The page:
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    $\begingroup$ @darcythomas you have a very interesting question, probably well studied but possibly beyond StackExchange. You could start by assuming that it would work, but be some dB weaker than from the surface,and run some predictions. It might be 10 dB, it might be 30. You have the advantage that the sat visits a lot of places, the propagation only needs to be good from one spot. But I fear you won't get any useful results with cubesat power and 20 dB loss. Look at wsprnet.org for some examples of milliWatt signals going a long way. $\endgroup$
    – tomnexus
    Commented Jun 22, 2015 at 5:15
  • $\begingroup$ It shouldn't be difficult to establish a network of receive-only earth stations around the world, each with a VHF radio, a raspberry pi and an Internet connection. I'm sure you'd find volunteers (if it's a research sat) or paid hosts in any country or city. With 3 or 4 additional you could quite easily get a status update every 90 minutes. $\endgroup$
    – tomnexus
    Commented Jun 22, 2015 at 5:19
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    $\begingroup$ Saying that "HF has reduced path loss", is at least a little misleading to people who don't already know what you mean. $\endgroup$ Commented Jun 22, 2015 at 14:05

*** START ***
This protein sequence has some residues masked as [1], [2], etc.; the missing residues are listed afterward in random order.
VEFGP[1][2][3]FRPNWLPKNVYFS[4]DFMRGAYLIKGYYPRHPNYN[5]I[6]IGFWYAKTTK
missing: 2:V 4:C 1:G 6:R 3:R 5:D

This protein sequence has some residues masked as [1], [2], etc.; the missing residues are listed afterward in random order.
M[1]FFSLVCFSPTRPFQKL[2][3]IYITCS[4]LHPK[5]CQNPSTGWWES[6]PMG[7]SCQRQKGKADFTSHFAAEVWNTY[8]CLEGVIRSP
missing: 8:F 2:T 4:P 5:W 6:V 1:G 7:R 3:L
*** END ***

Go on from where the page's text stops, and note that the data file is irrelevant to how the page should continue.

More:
• $\begingroup$ True, it was just an off-the-cuff remark, it could be fleshed out. But it does matter in practice - dipole to dipole, 28 MHz is 14 dB better than 145 MHz. One can receive a 5 W satellite at high elevation, with a handheld on 2m, but the 14 dB would help a lot, or save a lot of power. I'd still choose a much higher frequency for a primary ground station, with rotated yagis, but for omni reception 10 m is probably better. $\endgroup$
    – tomnexus
    Commented Jun 22, 2015 at 14:27

HF from space is nothing new. In fact, the very first artificial satellite, Sputnik-1 (Wikipedia) was heard by many hams as it transmitted on both HF (20 Mc) and VHF (40 Mc).

Now the military is going a step further with what they call next-gen HF from space.

Rockwell Collins demonstrates next-gen HF satellite signals

enter image description here


Rockwell Collins has demonstrated a next-generation high-frequency satellite communications system.

Rockwell used a wideband high-frequency (WBHF) system over a 5,000-mile distance, according to a company news release. The demonstration was part of an Air Force Research Laboratory project to maintain satellite communications when communications have been disrupted.

“Over the course of 30 days, Rockwell Collins’ next-generation HF [high-frequency] network reliably and rapidly passed data files of various sizes up to 1 megabyte,” the company said.

“The demonstration, which showed significant improvement over standard satellite and legacy HF systems, also tested ‘store and forward’ split site capabilities, which is a foundational element of next-generation HF networks.”

The project will continue exploring the optimum network configuration and waveform technologies for the new HF communications system.